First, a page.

Difficulty getting around – whether on foot, by public transit or finding parking – topped the myriad of concerns expressed by seniors at a public consultation meeting held by the City of Montreal on Feb. 26.
A capacity audience of close to 300 gathered at the Cummings Centre, to tell municipal officials how they think Montreal can improve the lives of its senior citizens.
The event was hastily added to a series of meetings the city scheduled to gather public input for its 2018-2020 Municipal Action Plan for Seniors. The Plante administration received widespread criticism for not originally intending to hold consultations in the west end, or in English.
This crowd had plenty to say about icy and badly angled sidewalks, stairs and ramps in front of municipal buildings that are not cleared of snow, traffic signals that are hard to see and/or hear and too short for pedestrians to cross in time, and the inadequacy of public transit.
Applause erupted when one woman spoke of “two or three inches of snow for weeks on end” on city sidewalks. Even the stretch in front of the Cummings Centre on Westbury Avenue was covered with ice for a long time, one person said.
Also frequently mentioned was the perceived lack of municipal services offered in English.
Nadia Bastien, director of intercultural relations for the city, presented the broad outlines of the plan, which focuses on making municipal facilities and services more accessible and streets and public spaces safer for seniors, as well as ensuring that seniors are better represented in municipal affairs.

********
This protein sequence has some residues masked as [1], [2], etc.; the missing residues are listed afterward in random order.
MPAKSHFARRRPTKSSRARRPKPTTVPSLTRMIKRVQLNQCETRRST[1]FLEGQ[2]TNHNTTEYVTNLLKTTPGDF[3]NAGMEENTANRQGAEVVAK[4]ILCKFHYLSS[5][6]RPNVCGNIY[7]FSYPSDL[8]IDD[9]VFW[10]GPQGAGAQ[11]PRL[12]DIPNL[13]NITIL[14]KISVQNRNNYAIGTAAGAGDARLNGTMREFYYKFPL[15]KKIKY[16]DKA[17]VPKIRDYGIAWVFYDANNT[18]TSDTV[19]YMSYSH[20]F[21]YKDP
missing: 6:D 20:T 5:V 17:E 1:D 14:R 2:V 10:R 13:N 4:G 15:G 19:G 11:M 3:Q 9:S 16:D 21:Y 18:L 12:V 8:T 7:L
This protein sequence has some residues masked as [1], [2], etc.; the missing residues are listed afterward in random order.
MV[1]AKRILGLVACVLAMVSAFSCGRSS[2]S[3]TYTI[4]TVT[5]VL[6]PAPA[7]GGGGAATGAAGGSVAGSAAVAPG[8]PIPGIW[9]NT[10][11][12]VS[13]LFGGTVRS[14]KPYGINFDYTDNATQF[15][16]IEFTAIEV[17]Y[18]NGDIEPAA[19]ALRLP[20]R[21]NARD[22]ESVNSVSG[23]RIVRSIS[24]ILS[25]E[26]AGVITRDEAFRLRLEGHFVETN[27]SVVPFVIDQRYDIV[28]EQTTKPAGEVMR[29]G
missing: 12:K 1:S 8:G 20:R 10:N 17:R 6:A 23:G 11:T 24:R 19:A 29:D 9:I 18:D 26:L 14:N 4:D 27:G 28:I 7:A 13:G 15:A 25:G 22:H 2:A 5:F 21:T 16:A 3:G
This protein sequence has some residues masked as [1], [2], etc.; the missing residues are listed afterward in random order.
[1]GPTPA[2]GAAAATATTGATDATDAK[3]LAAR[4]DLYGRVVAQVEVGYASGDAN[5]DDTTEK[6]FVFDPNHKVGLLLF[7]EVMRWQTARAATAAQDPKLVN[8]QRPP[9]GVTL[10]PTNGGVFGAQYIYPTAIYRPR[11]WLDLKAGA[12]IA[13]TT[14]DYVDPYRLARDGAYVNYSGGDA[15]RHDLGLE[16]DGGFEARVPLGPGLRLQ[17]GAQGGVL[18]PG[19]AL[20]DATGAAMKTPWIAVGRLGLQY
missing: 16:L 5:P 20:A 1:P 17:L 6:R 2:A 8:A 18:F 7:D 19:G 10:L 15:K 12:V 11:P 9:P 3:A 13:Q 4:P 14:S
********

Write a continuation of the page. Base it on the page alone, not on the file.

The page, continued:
A confidential survey was distributed, asking participants to choose their top two priorities out of a list that included such broader goals as “promoting the active citizenship and social engagement of seniors” and “raising awareness of seniors’ circumstances” among the general public.
Karen Boloten, whose mobility is restricted due to an accident, said that she would like to see more handicapped parking spots on streets and better maintenance and surveillance of those that exist.
She said she had to walk half a kilometre to get to the meeting from where she parked.
Someone else suggested the creation of reserved seniors’ parking spaces that could be used regardless of whether someone has a disability.
Others spoke of metro escalators that don’t work and crowded buses. A few suggested the city should provide free shuttle buses for seniors to get to hospitals and clinics in the area. Some called for more benches and better lighting in public spaces.
More than one participant spoke of the sense of isolation and frustration that anglophone seniors feel because many city workers can’t, or won’t, communicate in English.
“Some of the police and public servants have an attitude (towards English speakers),” one woman said. “They either ignore you, or can’t be bothered, or feel they do not have the necessary fluency. It’s a form of elder abuse.”
Others said that a significant number of older people are not comfortable with computers and they would like information “on paper and to speak to a person, a human being who can explain things.”
They either ignore you, or can’t be bothered.
Copies of the survey were collected, along with the forms handed out to gather any questions the participants had. Cummings Centre volunteers will be inputting all of the data into the city’s database, along with summaries of the discussions.
The survey will continue to be available until the March 15 deadline, Bastien said. Anyone who lives or works in Montreal, regardless of their age, can fill it out. Those living in suburbs, such as Côte-St-Luc, are also invited to take the survey.
According to the latest timetable, the city will table its action plan in early May.